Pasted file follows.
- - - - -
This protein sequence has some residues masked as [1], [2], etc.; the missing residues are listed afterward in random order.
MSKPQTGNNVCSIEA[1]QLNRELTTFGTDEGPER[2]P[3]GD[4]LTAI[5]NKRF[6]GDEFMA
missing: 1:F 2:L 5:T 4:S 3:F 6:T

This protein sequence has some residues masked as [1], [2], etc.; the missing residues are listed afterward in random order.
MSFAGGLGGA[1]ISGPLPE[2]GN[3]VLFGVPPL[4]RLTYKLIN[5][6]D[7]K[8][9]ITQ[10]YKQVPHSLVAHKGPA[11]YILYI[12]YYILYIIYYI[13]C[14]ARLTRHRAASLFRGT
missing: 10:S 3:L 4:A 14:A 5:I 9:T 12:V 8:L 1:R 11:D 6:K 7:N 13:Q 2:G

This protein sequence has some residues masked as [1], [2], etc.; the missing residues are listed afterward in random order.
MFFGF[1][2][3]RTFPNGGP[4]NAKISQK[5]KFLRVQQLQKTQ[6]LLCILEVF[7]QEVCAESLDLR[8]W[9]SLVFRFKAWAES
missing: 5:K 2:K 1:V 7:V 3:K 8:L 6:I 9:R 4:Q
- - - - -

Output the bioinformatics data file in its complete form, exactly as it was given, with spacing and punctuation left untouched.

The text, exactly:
This protein sequence has some residues masked as [1], [2], etc.; the missing residues are listed afterward in random order.
MSKPQTGNNVCSIEA[1]QLNRELTTFGTDEGPER[2]P[3]GD[4]LTAI[5]NKRF[6]GDEFMA
missing: 1:F 2:L 5:T 4:S 3:F 6:T

This protein sequence has some residues masked as [1], [2], etc.; the missing residues are listed afterward in random order.
MSFAGGLGGA[1]ISGPLPE[2]GN[3]VLFGVPPL[4]RLTYKLIN[5][6]D[7]K[8][9]ITQ[10]YKQVPHSLVAHKGPA[11]YILYI[12]YYILYIIYYI[13]C[14]ARLTRHRAASLFRGT
missing: 10:S 3:L 4:A 14:A 5:I 9:T 12:V 8:L 1:R 11:D 6:K 7:N 13:Q 2:G

This protein sequence has some residues masked as [1], [2], etc.; the missing residues are listed afterward in random order.
MFFGF[1][2][3]RTFPNGGP[4]NAKISQK[5]KFLRVQQLQKTQ[6]LLCILEVF[7]QEVCAESLDLR[8]W[9]SLVFRFKAWAES
missing: 5:K 2:K 1:V 7:V 3:K 8:L 6:I 9:R 4:Q